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Digital title and closing provider Doma is the latest real estate tech company to execute a reverse stock split in the hopes of heading off delisting from the New York Stock Exchange after seeing its share price slip below the $1 minimum last summer.
Shares in Doma, which were trading for as little as 17 cents on Monday, climbed above $5 Friday after every 25 shares of the company’s outstanding common stock were converted into a single share overnight. Doma will be back in the exchange’s good graces if its share price remains above $1 for the next 30 trading days.
The 1-for-25 reverse stock split was unanimously approved by the company’s board of directors, Doma said in an announcement. Stockholders had previously authorized the board to conduct a reverse split in the range of 1-for-10 to 1-for-50 at the company’s June 8 annual meeting.
The New York Stock Exchange warned Doma in August, after the company’s share price slipped below $1, that the company would no longer qualify to be traded on the exchange if shares did not climb back above that threshold within six months.
Although reverse stock splits generally affect all stockholders uniformly and don’t change the share of their stake in the company, they can have an impact on investor sentiment.
Doma’s share price after reverse split
Source: Yahoo Finance
While Doma’s share price touched a high of $5.43 in afternoon trading after the reverse split was executed, it gave up some of those gains to close at $4.94. After adjusting for the impact of the reverse split, shareholders saw the value of their shares in the company decline in June. At Doma’s closing price of 30 cents on June 1, 25 shares in Doma would now be worth $7.50.
Shares in struggling iBuyer Offerpad have performed well since the company executed a 1-for-15 reverse stock split on June 13 to allow the company to maintain its place on New York Stock Exchange. Shares in Offerpad are up about 70 percent since the reverse split was executed, climbing from $7.82 to above $13, with much of those gains realized in the past week.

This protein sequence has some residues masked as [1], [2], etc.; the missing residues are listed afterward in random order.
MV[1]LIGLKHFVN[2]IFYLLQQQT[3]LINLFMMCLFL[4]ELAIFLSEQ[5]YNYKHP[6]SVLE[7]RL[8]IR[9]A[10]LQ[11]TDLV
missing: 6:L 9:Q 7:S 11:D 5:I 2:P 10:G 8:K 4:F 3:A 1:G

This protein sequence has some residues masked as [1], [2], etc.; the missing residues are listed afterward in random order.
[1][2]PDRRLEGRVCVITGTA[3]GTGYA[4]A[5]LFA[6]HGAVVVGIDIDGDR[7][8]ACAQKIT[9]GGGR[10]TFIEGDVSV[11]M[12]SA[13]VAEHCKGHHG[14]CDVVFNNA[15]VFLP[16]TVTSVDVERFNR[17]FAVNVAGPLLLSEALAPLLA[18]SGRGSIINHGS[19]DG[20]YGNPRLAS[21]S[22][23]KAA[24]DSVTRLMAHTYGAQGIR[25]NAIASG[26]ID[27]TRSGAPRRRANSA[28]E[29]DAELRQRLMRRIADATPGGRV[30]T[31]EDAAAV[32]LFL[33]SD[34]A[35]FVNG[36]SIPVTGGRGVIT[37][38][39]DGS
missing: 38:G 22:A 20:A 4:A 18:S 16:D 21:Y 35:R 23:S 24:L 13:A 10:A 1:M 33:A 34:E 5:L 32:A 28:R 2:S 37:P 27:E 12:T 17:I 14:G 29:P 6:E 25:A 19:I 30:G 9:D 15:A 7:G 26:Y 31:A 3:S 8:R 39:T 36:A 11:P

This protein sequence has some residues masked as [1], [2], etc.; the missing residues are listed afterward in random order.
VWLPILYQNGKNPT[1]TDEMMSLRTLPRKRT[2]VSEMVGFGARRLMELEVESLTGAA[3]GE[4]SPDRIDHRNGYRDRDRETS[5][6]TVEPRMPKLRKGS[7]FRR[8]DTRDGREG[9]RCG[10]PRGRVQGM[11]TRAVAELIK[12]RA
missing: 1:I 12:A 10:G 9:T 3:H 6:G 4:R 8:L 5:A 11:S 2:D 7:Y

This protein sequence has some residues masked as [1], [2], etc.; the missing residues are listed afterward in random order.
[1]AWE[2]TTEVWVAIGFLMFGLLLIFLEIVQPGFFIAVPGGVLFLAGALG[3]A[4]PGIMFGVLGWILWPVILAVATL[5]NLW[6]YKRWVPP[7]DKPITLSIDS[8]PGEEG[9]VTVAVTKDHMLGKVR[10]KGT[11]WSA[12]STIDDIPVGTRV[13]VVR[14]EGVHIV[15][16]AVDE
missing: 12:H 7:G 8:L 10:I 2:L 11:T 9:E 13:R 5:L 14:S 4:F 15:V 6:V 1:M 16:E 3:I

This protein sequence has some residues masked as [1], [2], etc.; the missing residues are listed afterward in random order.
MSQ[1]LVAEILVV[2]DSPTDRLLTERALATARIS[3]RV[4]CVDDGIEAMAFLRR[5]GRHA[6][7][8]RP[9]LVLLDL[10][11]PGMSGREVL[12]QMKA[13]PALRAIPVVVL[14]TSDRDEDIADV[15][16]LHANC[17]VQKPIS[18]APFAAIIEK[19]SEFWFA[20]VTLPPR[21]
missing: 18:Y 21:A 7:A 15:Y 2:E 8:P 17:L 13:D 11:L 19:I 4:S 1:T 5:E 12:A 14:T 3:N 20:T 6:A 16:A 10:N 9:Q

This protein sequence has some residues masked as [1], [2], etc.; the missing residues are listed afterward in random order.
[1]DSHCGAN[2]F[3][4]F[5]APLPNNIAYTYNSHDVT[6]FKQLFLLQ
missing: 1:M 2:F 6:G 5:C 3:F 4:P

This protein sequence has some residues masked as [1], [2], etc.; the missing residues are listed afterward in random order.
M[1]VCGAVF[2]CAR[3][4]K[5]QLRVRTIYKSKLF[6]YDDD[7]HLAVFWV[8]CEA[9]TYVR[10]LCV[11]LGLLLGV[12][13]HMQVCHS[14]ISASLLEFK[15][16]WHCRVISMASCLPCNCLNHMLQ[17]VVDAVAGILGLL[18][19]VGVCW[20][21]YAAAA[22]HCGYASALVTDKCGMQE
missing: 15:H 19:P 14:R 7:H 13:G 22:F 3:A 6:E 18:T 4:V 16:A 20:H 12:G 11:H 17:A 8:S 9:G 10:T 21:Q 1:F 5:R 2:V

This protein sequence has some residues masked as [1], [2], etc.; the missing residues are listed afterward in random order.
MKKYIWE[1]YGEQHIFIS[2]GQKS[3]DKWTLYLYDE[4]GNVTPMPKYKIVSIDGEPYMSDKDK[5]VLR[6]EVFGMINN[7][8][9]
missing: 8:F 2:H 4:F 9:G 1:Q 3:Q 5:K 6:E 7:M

While companies that are delisted from the New York Stock Exchange or other exchanges can still be traded as over-the-counter (OTC) “pink sheet” listings, investors tend to have more confidence in companies that trade on the major stock exchanges.
“If the NYSE were to delist the common stock for any reason, it would negatively impact our reputation and, as a consequence, our business, and would likely decrease the liquidity and market price of our common stock,” Doma’s board said in recommending that shareholders approve a reverse stock split. Delisting would also be likely to make it harder for Doma to raise money and provide stock incentives to employees, investors were told in April.
Founded in 2016, Doma has developed a machine learning platform, Doma Intelligence, and other technology to automate the title and escrow processes.
After raising less than anticipated when it went public in a 2021 merger with a special purpose acquisition company (SPAC), Doma last year saw rising mortgage rates dramatically curtail its clients’ mortgage refinancing volume.
As it adapts its technology to handle purchase mortgages, Doma continues to rack up losses, with a $42.1 million first-quarter loss adding to an accumulated deficit of $536.9 million through March 31.
Last month, Doma announced it had sold 22 retail title locations and operations centers in California to title insurer Williston Financial Group (WFG). Doma said it will receive up to $24.5 million for the sale of those assets in northern and central California, plus $14 million in additional earnouts next year, “based on the retention of specified employees.”
In three rounds of layoffs last year, Doma cut its workforce by 52 percent, eliminating 1,076 positions across the company to finish the year with 1,062 employees.
On a May 9 earnings call, Doma founder and CEO Max Simkoff said the company reduced its branch footprint by 13 percent during the first quarter as it finalized a “transformative core strategy for the business” to harness the company’s instant underwriting technology through external partnerships.
Editor’s note: This story was updated after publication to note Doma’s closing share price of $4.94 on Friday, June 30.
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